Married, but separated on different plantations William and Ellen Craft devised a plan to escape the horrors of slavery.
Ellen, who was very fair-skinned, passed as a young white woman. Her husband William played her doting servant.They set out on December 21, 1848 and traveled luxuriously by train and ferry. During a four-day trip they were almost thwarted, but quick wits and good old-fashioned luck kept them on their way. After arriving in the free city of Philadelphia they were given a crash course in reading and writing. After a short stay, they moved to Boston where William resumed work as a cabinetmaker and Ellen became a seamstress. Two year later slave catchers showed up, but they quickly fled to England to avoid their captors. They remained in Europe for over 20 years and had five children.
In 1860, the couple wrote “Running a Thousand Miles for Freedom,” chronicling the escape. The Craft’s returned to the United States in the 1870s and established a school for newly freed African Americans.
Learn more about their story in Smithsonian Magazine.
Read their book here:
by “minority representation” i didnt mean “minority representation in the form of fetishization and jokes”
White folks who think Lupita shouldn’t win, believe so because they think Black people can inherently play a slave, they believe we are inherently inferior. In their minds being a slave isn’t a stretch, because how hard is it to portray yourself.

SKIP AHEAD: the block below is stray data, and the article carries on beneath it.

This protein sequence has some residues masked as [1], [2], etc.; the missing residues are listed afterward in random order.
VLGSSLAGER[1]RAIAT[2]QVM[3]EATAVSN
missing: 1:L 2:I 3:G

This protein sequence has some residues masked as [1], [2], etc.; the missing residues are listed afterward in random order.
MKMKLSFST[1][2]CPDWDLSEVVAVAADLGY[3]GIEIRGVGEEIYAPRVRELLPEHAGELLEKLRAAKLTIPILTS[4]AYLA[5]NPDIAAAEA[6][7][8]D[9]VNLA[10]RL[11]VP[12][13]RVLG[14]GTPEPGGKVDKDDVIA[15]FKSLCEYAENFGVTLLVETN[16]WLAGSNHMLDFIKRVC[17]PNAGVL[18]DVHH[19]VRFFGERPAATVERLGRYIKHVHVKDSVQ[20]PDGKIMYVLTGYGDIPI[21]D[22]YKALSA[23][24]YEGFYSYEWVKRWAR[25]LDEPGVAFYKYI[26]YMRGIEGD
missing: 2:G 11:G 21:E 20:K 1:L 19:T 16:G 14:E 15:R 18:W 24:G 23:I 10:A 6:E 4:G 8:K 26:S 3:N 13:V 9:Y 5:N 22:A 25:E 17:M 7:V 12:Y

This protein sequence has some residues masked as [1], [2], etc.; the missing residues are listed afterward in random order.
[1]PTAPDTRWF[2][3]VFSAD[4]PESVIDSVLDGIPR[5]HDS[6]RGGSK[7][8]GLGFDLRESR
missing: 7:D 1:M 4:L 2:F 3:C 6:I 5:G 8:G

The Nido families! My evolutionary set (counting them as one set).
Just over a 5th of my way through Gen 1! Remember that you can follow daily on twitter!
Fox News celebrated Black History Month with five-second clips highlighting the achievements of African-Americans. However, as Media Matters excellently points out, “Let’s take a look at how at how Fox News covers issues that affect African-Americans throughout the rest of the year.”
The video shows the network typically frames discussions about African-Americans and blackness around criminality, cultural degeneracy and racial inferiority, painting a very broad, disrespectful and stereotypical image of a diverse group that has made great contributions to American society.